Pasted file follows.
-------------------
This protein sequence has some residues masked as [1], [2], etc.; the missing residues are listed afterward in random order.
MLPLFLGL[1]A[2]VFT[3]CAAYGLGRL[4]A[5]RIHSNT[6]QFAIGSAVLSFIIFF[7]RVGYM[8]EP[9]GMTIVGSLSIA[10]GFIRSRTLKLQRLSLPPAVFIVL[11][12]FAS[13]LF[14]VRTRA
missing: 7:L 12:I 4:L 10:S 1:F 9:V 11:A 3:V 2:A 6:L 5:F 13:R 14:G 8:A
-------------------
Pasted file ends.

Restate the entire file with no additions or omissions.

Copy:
This protein sequence has some residues masked as [1], [2], etc.; the missing residues are listed afterward in random order.
MLPLFLGL[1]A[2]VFT[3]CAAYGLGRL[4]A[5]RIHSNT[6]QFAIGSAVLSFIIFF[7]RVGYM[8]EP[9]GMTIVGSLSIA[10]GFIRSRTLKLQRLSLPPAVFIVL[11][12]FAS[13]LF[14]VRTRA
missing: 7:L 12:I 4:L 10:S 1:F 9:V 11:A 3:V 2:A 6:L 5:F 13:R 14:G 8:A